Page:Popular Science Monthly Volume 79.djvu/477

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473
BUFFON AND THE PROBLEM OF SPECIES
subsist, the species will always remain wholly new. It is as much so to-day as it was three thousand years ago.[1]

The reference here is primarily to the continuance rather than the invariability of species. But the latter seems also to be implied; and certainly Buffon does not improve the opportunity to introduce a hint of the doctrine of mutability—as he could hardly have failed to do if he had at this time held that doctrine and had been desirous of propagating it. It must be remembered that these passages also were written before Buffon's opinions had been censured by the Sorbonne.

No account of Buffon's position in the history of biology can be other than misleading which fails to note the decisive significance, for nearly all of his positions from the second volume onward, of the peculiarly Buffonian criterion of identity and diversity of species. Unless this criterion (and the implied distinction between species and varieties, which latter term covers many Linnæan species) be borne in mind, most of the pages in the "Histoire Naturelle" which have an evolutionistic sound are likely to misinterpreted. This is what has happened in a number of the studies of Buffon's relation to evolutionism. The error is especially conspicuously in Samuel Butler's "Evolution Old and New." Butler has devoted nearly one hundred pages to a review of Buffon's utterances on the subject; yet he nowhere lets his reader know that Buffon was the propounder of a new definition of species, which set up a radical distinction between species and varieties, and implied that a species was a definite, objective, "natural" entity. The oversight is not due to any neglect of Buffon's to emphasize and reiterate his definition. He recurs to it frequently in later volumes. His sense of its importance was such that the question of hybridism and the limits of fertility in cross breeding was one of the very few subjects which he can be said to have studied experimentally on his own account. He writes, for example, in 1755:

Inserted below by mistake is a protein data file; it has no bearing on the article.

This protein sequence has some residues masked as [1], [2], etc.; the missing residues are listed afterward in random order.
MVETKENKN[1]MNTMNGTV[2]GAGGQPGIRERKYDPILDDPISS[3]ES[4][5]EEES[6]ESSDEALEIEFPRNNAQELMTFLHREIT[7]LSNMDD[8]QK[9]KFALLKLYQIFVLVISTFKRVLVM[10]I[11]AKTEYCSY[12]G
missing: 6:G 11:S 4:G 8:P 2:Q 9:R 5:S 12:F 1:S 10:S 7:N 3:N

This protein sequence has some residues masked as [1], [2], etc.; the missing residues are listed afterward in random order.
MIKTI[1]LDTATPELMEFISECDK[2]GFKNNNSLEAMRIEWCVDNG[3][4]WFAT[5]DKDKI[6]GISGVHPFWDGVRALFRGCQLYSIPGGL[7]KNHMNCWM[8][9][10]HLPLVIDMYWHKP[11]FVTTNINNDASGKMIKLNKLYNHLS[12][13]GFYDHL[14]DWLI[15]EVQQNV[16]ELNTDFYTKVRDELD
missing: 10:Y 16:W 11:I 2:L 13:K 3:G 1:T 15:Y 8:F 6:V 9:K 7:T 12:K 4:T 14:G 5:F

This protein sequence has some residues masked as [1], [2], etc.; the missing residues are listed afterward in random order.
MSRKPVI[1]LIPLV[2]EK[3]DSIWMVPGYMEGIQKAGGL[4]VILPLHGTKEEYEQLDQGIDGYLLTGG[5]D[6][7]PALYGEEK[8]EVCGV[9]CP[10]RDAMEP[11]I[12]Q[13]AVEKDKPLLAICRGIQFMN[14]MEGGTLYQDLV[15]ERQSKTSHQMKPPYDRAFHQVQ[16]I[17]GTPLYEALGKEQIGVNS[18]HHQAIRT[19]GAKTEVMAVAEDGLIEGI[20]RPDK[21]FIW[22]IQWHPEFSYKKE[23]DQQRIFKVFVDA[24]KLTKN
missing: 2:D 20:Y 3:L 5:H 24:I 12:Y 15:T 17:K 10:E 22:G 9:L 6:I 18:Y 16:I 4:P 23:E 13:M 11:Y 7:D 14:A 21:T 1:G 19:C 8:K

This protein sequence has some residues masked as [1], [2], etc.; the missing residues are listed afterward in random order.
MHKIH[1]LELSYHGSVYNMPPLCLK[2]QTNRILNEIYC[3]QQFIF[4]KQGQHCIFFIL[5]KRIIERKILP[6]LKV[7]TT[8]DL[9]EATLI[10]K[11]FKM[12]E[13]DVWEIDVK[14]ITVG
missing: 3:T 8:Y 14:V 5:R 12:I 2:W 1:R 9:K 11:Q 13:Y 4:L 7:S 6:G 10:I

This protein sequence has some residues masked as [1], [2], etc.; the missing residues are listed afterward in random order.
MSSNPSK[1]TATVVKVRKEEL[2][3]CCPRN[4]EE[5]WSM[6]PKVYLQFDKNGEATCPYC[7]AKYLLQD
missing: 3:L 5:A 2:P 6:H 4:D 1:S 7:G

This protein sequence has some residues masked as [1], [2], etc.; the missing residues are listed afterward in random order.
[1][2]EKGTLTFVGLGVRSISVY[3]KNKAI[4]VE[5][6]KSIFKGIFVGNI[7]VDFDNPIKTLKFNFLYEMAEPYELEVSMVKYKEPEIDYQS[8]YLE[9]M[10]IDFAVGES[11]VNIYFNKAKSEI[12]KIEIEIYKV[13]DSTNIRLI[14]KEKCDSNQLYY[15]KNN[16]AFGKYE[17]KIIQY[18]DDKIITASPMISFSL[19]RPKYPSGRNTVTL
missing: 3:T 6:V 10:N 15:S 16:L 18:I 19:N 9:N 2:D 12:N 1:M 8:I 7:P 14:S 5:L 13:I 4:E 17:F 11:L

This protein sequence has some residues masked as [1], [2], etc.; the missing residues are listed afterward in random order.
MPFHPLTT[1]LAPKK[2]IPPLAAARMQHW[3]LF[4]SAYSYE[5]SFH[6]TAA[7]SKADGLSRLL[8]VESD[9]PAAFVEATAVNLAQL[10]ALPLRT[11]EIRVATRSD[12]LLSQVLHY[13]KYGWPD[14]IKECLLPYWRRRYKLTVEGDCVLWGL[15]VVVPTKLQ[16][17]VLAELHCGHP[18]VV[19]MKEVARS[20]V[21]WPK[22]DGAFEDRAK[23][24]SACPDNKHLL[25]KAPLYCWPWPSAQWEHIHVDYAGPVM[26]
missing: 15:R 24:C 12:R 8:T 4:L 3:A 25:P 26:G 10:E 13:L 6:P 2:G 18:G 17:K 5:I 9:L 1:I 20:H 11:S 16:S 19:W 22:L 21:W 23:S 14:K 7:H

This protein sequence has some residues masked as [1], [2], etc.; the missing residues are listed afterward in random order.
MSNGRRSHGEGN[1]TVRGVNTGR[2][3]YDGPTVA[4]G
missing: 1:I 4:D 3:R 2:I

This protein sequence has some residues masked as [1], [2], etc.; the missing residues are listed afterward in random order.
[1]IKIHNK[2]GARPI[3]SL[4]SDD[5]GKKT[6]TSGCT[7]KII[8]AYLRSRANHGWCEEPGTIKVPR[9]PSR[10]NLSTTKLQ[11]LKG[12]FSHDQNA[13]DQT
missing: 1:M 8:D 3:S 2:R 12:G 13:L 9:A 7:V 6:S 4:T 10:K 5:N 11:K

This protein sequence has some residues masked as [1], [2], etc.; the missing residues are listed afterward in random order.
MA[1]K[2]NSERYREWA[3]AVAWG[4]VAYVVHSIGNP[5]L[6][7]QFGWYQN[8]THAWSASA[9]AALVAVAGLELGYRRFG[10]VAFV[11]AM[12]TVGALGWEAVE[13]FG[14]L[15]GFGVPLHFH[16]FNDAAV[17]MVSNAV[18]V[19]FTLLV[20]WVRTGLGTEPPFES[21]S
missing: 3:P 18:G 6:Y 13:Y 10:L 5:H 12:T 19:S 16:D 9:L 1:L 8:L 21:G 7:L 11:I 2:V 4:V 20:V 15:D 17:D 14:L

We do not know whether or not the zebra can breed with the horse or ass; whether the large-tailed Barbary sheep would be fertile if crossed with our own; whether the chamois is not a wild goat; . . . whether the differences between apes are really specific or whether the apes are not like dogs, one species with many different breeds. . . . Our ignorance concerning these questions is almost inevitable, as the experiments which would settle them require more time, care and money than can be spared from the fortune of an ordinary man. I have spent many years in experiments of this kind, and will give my results when I come to speak of mules. But I may as well say at once that I have thrown but little light on the subject and have been for the most part unsuccessful.[2]

(To be concluded)

  1. "Hist. Nat.," Vol. II., p. 425.
  2. Vol. V., p. 63. The passage is given by Butler, but he shows no sense of its general significance.